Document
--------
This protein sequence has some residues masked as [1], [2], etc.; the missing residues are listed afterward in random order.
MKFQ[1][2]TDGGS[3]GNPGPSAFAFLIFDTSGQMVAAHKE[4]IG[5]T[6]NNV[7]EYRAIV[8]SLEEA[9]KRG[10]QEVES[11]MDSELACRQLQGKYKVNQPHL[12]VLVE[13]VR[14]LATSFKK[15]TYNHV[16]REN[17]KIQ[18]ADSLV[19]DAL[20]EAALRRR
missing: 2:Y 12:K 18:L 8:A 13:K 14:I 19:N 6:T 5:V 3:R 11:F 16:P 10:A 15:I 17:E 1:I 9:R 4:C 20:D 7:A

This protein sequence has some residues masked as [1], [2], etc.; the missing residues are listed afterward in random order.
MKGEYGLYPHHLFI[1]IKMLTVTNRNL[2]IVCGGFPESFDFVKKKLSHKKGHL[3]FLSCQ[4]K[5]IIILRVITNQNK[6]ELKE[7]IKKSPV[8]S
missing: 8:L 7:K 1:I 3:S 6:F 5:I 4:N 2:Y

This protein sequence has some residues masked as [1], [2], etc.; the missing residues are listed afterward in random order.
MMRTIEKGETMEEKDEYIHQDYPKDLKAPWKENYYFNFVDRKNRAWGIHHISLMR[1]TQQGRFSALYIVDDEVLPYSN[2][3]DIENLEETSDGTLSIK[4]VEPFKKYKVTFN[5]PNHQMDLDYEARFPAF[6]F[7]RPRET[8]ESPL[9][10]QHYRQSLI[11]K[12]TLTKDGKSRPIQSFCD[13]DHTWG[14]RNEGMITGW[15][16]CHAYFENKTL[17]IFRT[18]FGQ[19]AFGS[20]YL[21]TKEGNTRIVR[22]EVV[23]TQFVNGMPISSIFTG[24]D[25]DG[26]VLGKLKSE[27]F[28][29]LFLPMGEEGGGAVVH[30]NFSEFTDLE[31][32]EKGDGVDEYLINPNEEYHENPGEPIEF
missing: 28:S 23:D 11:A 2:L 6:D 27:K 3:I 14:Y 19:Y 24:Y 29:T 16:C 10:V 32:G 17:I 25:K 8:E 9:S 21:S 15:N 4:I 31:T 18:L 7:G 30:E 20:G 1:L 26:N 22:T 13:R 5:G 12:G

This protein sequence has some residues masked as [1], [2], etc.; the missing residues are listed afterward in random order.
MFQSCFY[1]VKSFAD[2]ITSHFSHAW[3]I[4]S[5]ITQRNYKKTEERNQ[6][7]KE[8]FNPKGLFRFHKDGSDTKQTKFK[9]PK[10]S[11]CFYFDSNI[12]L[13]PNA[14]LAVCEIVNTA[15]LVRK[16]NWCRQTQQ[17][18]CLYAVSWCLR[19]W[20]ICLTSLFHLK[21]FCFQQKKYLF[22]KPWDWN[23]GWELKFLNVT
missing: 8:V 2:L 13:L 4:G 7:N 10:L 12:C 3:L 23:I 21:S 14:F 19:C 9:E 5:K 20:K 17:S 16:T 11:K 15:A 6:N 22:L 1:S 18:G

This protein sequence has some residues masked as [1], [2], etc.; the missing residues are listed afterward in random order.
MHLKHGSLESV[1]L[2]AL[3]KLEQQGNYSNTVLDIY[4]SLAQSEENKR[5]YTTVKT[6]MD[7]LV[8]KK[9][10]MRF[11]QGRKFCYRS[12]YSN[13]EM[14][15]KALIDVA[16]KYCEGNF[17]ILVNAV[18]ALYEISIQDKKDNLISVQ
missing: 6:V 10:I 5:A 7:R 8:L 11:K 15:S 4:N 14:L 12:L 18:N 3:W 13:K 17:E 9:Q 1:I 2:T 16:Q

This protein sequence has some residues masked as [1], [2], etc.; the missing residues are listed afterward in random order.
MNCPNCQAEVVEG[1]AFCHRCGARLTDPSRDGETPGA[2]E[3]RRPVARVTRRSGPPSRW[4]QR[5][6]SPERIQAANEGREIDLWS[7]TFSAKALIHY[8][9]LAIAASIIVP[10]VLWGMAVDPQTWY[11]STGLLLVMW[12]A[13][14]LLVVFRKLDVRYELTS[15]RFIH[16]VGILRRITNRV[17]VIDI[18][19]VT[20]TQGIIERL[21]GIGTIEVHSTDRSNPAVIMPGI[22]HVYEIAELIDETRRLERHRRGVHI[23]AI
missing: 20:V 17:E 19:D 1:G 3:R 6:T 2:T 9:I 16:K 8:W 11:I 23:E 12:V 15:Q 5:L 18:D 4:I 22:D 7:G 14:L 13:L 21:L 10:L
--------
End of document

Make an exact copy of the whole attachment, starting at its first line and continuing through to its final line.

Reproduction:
This protein sequence has some residues masked as [1], [2], etc.; the missing residues are listed afterward in random order.
MKFQ[1][2]TDGGS[3]GNPGPSAFAFLIFDTSGQMVAAHKE[4]IG[5]T[6]NNV[7]EYRAIV[8]SLEEA[9]KRG[10]QEVES[11]MDSELACRQLQGKYKVNQPHL[12]VLVE[13]VR[14]LATSFKK[15]TYNHV[16]REN[17]KIQ[18]ADSLV[19]DAL[20]EAALRRR
missing: 2:Y 12:K 18:L 8:A 13:K 14:I 19:N 6:T 5:V 3:R 11:F 16:P 10:A 15:I 17:E 1:I 9:R 4:C 20:D 7:A

This protein sequence has some residues masked as [1], [2], etc.; the missing residues are listed afterward in random order.
MKGEYGLYPHHLFI[1]IKMLTVTNRNL[2]IVCGGFPESFDFVKKKLSHKKGHL[3]FLSCQ[4]K[5]IIILRVITNQNK[6]ELKE[7]IKKSPV[8]S
missing: 8:L 7:K 1:I 3:S 6:F 5:I 4:N 2:Y

This protein sequence has some residues masked as [1], [2], etc.; the missing residues are listed afterward in random order.
MMRTIEKGETMEEKDEYIHQDYPKDLKAPWKENYYFNFVDRKNRAWGIHHISLMR[1]TQQGRFSALYIVDDEVLPYSN[2][3]DIENLEETSDGTLSIK[4]VEPFKKYKVTFN[5]PNHQMDLDYEARFPAF[6]F[7]RPRET[8]ESPL[9][10]QHYRQSLI[11]K[12]TLTKDGKSRPIQSFCD[13]DHTWG[14]RNEGMITGW[15][16]CHAYFENKTL[17]IFRT[18]FGQ[19]AFGS[20]YL[21]TKEGNTRIVR[22]EVV[23]TQFVNGMPISSIFTG[24]D[25]DG[26]VLGKLKSE[27]F[28][29]LFLPMGEEGGGAVVH[30]NFSEFTDLE[31][32]EKGDGVDEYLINPNEEYHENPGEPIEF
missing: 28:S 23:D 11:A 2:L 6:D 27:K 3:I 14:Y 19:Y 24:Y 29:T 16:C 10:V 32:G 17:I 25:K 8:E 9:S 21:S 15:N 4:I 31:T 18:L 7:G 30:E 20:G 1:L 26:N 22:T 13:R 5:G 12:G

This protein sequence has some residues masked as [1], [2], etc.; the missing residues are listed afterward in random order.
MFQSCFY[1]VKSFAD[2]ITSHFSHAW[3]I[4]S[5]ITQRNYKKTEERNQ[6][7]KE[8]FNPKGLFRFHKDGSDTKQTKFK[9]PK[10]S[11]CFYFDSNI[12]L[13]PNA[14]LAVCEIVNTA[15]LVRK[16]NWCRQTQQ[17][18]CLYAVSWCLR[19]W[20]ICLTSLFHLK[21]FCFQQKKYLF[22]KPWDWN[23]GWELKFLNVT
missing: 8:V 2:L 13:L 4:G 7:N 10:L 12:C 3:L 23:I 21:S 14:F 19:C 9:E 5:K 20:K 17:S 16:T 11:K 15:A 6:N 22:L 1:S 18:G

This protein sequence has some residues masked as [1], [2], etc.; the missing residues are listed afterward in random order.
MHLKHGSLESV[1]L[2]AL[3]KLEQQGNYSNTVLDIY[4]SLAQSEENKR[5]YTTVKT[6]MD[7]LV[8]KK[9][10]MRF[11]QGRKFCYRS[12]YSN[13]EM[14][15]KALIDVA[16]KYCEGNF[17]ILVNAV[18]ALYEISIQDKKDNLISVQ
missing: 6:V 10:I 5:A 7:R 8:L 11:K 15:S 4:N 14:L 12:L 18:N 3:W 13:K 17:E 9:Q 1:I 2:T 16:Q

This protein sequence has some residues masked as [1], [2], etc.; the missing residues are listed afterward in random order.
MNCPNCQAEVVEG[1]AFCHRCGARLTDPSRDGETPGA[2]E[3]RRPVARVTRRSGPPSRW[4]QR[5][6]SPERIQAANEGREIDLWS[7]TFSAKALIHY[8][9]LAIAASIIVP[10]VLWGMAVDPQTWY[11]STGLLLVMW[12]A[13][14]LLVVFRKLDVRYELTS[15]RFIH[16]VGILRRITNRV[17]VIDI[18][19]VT[20]TQGIIERL[21]GIGTIEVHSTDRSNPAVIMPGI[22]HVYEIAELIDETRRLERHRRGVHI[23]AI
missing: 20:V 17:E 19:D 1:G 3:R 6:T 2:T 9:I 16:K 8:W 11:I 23:E 12:V 15:Q 5:L 18:D 4:I 22:D 7:G 14:L 13:L 21:L 10:L